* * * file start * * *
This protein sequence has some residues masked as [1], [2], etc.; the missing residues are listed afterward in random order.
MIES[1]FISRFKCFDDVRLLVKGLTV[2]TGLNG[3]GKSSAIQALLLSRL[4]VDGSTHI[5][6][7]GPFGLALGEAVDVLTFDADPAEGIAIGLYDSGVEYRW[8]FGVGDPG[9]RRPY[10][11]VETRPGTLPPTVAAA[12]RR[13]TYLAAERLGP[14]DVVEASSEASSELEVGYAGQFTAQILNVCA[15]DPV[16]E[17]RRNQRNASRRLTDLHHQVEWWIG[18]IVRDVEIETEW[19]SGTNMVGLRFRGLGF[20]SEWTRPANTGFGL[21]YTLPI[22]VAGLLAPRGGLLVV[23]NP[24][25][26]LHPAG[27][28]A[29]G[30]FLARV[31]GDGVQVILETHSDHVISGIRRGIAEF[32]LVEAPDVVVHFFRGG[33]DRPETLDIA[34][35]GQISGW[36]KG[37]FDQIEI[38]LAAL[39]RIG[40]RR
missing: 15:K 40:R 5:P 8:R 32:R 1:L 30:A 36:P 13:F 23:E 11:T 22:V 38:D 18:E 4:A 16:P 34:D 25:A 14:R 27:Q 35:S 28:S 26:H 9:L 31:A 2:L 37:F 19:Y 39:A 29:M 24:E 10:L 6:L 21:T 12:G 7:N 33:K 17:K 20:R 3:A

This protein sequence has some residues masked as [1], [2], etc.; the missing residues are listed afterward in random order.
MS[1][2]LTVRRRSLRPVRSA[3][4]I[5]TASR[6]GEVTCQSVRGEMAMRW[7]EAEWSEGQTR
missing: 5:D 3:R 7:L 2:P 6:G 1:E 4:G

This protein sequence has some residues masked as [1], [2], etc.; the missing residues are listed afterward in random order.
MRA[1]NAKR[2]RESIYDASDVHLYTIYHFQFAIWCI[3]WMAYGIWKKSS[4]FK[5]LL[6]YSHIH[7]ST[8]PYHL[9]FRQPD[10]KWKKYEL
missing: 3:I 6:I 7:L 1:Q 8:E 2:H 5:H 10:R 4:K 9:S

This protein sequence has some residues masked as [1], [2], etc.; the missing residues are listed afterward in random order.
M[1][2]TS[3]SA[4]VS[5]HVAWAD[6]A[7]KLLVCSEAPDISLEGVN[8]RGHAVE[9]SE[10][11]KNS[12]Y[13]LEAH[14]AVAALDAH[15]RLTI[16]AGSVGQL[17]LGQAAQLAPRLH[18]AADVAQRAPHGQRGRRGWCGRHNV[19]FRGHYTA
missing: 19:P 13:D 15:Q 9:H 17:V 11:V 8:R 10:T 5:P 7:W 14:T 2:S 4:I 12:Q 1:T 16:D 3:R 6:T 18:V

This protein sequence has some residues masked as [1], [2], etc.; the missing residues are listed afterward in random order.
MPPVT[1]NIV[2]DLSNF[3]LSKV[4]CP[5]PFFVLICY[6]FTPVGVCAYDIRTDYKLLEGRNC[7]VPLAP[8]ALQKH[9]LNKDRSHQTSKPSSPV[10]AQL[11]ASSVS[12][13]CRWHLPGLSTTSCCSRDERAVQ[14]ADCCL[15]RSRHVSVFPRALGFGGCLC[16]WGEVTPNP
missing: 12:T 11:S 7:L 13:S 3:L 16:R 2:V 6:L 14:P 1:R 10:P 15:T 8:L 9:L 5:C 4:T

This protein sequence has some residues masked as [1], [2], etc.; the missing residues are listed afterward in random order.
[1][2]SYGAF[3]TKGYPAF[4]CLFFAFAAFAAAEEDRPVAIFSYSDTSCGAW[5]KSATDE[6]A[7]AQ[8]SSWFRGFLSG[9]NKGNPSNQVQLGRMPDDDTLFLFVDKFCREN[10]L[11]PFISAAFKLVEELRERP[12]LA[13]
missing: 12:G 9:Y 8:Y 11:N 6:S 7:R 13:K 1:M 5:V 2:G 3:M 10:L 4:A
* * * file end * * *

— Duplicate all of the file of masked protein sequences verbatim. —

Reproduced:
This protein sequence has some residues masked as [1], [2], etc.; the missing residues are listed afterward in random order.
MIES[1]FISRFKCFDDVRLLVKGLTV[2]TGLNG[3]GKSSAIQALLLSRL[4]VDGSTHI[5][6][7]GPFGLALGEAVDVLTFDADPAEGIAIGLYDSGVEYRW[8]FGVGDPG[9]RRPY[10][11]VETRPGTLPPTVAAA[12]RR[13]TYLAAERLGP[14]DVVEASSEASSELEVGYAGQFTAQILNVCA[15]DPV[16]E[17]RRNQRNASRRLTDLHHQVEWWIG[18]IVRDVEIETEW[19]SGTNMVGLRFRGLGF[20]SEWTRPANTGFGL[21]YTLPI[22]VAGLLAPRGGLLVV[23]NP[24][25][26]LHPAG[27][28]A[29]G[30]FLARV[31]GDGVQVILETHSDHVISGIRRGIAEF[32]LVEAPDVVVHFFRGG[33]DRPETLDIA[34][35]GQISGW[36]KG[37]FDQIEI[38]LAAL[39]RIG[40]RR
missing: 15:K 40:R 5:P 8:R 32:R 1:L 30:A 36:P 13:F 23:E 11:T 22:V 38:D 18:E 4:A 16:P 34:D 25:A 14:R 27:Q 35:S 28:S 26:H 9:L 31:A 2:L 37:F 19:Y 39:A 29:M 24:E 10:L 6:L 21:T 12:G 7:N 33:K 17:K 20:R 3:A

This protein sequence has some residues masked as [1], [2], etc.; the missing residues are listed afterward in random order.
MS[1][2]LTVRRRSLRPVRSA[3][4]I[5]TASR[6]GEVTCQSVRGEMAMRW[7]EAEWSEGQTR
missing: 5:D 3:R 7:L 2:P 6:G 1:E 4:G

This protein sequence has some residues masked as [1], [2], etc.; the missing residues are listed afterward in random order.
MRA[1]NAKR[2]RESIYDASDVHLYTIYHFQFAIWCI[3]WMAYGIWKKSS[4]FK[5]LL[6]YSHIH[7]ST[8]PYHL[9]FRQPD[10]KWKKYEL
missing: 3:I 6:I 7:L 1:Q 8:E 2:H 5:H 10:R 4:K 9:S

This protein sequence has some residues masked as [1], [2], etc.; the missing residues are listed afterward in random order.
M[1][2]TS[3]SA[4]VS[5]HVAWAD[6]A[7]KLLVCSEAPDISLEGVN[8]RGHAVE[9]SE[10][11]KNS[12]Y[13]LEAH[14]AVAALDAH[15]RLTI[16]AGSVGQL[17]LGQAAQLAPRLH[18]AADVAQRAPHGQRGRRGWCGRHNV[19]FRGHYTA
missing: 19:P 13:D 15:Q 9:H 17:V 11:V 8:R 10:T 5:P 7:W 14:T 2:S 4:I 12:Q 1:T 16:D 3:R 6:T 18:V

This protein sequence has some residues masked as [1], [2], etc.; the missing residues are listed afterward in random order.
MPPVT[1]NIV[2]DLSNF[3]LSKV[4]CP[5]PFFVLICY[6]FTPVGVCAYDIRTDYKLLEGRNC[7]VPLAP[8]ALQKH[9]LNKDRSHQTSKPSSPV[10]AQL[11]ASSVS[12][13]CRWHLPGLSTTSCCSRDERAVQ[14]ADCCL[15]RSRHVSVFPRALGFGGCLC[16]WGEVTPNP
missing: 12:T 11:S 7:L 13:S 3:L 16:R 2:V 6:L 14:P 1:R 10:P 15:T 8:L 9:L 5:C 4:T

This protein sequence has some residues masked as [1], [2], etc.; the missing residues are listed afterward in random order.
[1][2]SYGAF[3]TKGYPAF[4]CLFFAFAAFAAAEEDRPVAIFSYSDTSCGAW[5]KSATDE[6]A[7]AQ[8]SSWFRGFLSG[9]NKGNPSNQVQLGRMPDDDTLFLFVDKFCREN[10]L[11]PFISAAFKLVEELRERP[12]LA[13]
missing: 12:G 9:Y 8:Y 11:N 6:S 7:R 13:K 1:M 5:V 2:G 3:M 10:L 4:A